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How Zoom Colonized Our Lives

Our digital dependency has created a privacy crisis, and the coronavirus pandemic has forced a reckoning.

Illustration by Aad Goudappel

On March 27, David “Doc” Searls, a technology writer and veteran of the ad industry, posted an entry on his blog about the newly ubiquitous videoconferencing program Zoom, calling it “creepily chummy” with the shadowy advertisers who electronically eavesdrop on users. The blog was shared on Hacker News, the message board that serves as a digital town square for Silicon Valley habitués, and readers took notice. His blog, which usually got about 50 readers a day, was getting more than 16,000, and he continued to put pressure on Zoom, writing that its privacy policy left all sorts of room for the company to harvest personal data for ad tracking. “Here’s the thing,” he wrote. “Zoom doesn’t need to be in the advertising business, least of all in the part of it that lives like a vampire off the blood of human data.”

Consumers may be used to shedding personal data as they wander the internet or scroll through social media. It’s common knowledge that Google and Amazon track online searches, Facebook accesses the cameras and microphones of its users, and even weather apps and games, such as Words With Friends and FarmVille, are in the business of harvesting user data. But even so, the notion that personal data could be gathered from an application like Zoom, where we now consult with doctors and catch up with loved ones, was unsettling.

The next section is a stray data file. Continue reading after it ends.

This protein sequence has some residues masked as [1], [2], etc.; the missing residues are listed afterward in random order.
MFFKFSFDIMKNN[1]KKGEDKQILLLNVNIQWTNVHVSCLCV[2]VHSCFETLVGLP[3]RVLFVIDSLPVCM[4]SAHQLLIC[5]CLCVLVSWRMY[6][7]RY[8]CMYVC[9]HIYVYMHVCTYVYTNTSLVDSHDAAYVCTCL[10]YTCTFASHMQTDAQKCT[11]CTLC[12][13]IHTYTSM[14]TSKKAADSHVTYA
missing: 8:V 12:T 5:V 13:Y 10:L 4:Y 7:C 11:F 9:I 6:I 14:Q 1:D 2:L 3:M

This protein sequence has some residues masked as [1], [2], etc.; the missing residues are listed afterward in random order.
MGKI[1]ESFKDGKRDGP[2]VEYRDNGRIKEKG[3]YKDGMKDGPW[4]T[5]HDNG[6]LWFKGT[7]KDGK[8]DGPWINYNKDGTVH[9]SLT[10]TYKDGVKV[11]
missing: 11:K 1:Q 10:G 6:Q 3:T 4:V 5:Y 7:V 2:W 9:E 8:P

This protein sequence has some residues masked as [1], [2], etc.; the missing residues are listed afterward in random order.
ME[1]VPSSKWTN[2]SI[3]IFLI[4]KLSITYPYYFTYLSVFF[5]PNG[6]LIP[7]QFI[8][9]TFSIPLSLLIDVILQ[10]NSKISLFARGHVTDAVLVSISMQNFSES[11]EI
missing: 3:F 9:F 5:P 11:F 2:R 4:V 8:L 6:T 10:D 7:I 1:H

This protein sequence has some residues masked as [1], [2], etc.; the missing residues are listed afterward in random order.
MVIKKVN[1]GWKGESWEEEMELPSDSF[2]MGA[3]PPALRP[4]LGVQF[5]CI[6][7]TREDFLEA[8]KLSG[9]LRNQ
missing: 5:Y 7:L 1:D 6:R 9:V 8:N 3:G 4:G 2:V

Arvind Narayanan, who leads Princeton’s Web Transparency and Accountability Project, had heard chatter about Zoom for some time, but it was only when the pandemic made the app de rigueur that he realized most individuals, including himself, “no longer had a meaningful choice to opt out,” he said. “That’s when it hit me that the privacy and security problems that I’d been hearing about were a big deal.”

Throughout March, “Zoom-bombers” had been breaking into private conversations, scrawling racial slurs or posting pornography—a practice that soon got the FBI’s attention. By early April, senators had been advised against using the software, and Google had banned its employees from running Zoom on company devices. To Shoshana Zuboff, the author of The Age of Surveillance Capitalism, Google’s ban was particularly telling, since Google was in exactly the right position to “know just how pernicious these systems are,” she said in an interview.

Zoom is far from the only app to benefit from the pandemic; Covid-19 has brought with it a wave of heightened digital dependence, as yoga classes, grocery shopping, and church services—to say nothing of office work and school—migrate from the real world (or, as tech geeks call it, “meatspace”) to Zoom—or to Houseparty, Instagram Live, and any number of other apps that have garnered a host of users during the pandemic.

This transition brings a welter of online privacy and security issues. As Zuboff has written, there are hidden trade-offs in digital life. We are accustomed to sacrificing privacy to use certain devices and programs, and by forcing millions of users onto new online services, the current emergency could send that dynamic into destructive new territory. But it could also start a conversation about whether relinquishing that privacy is really necessary.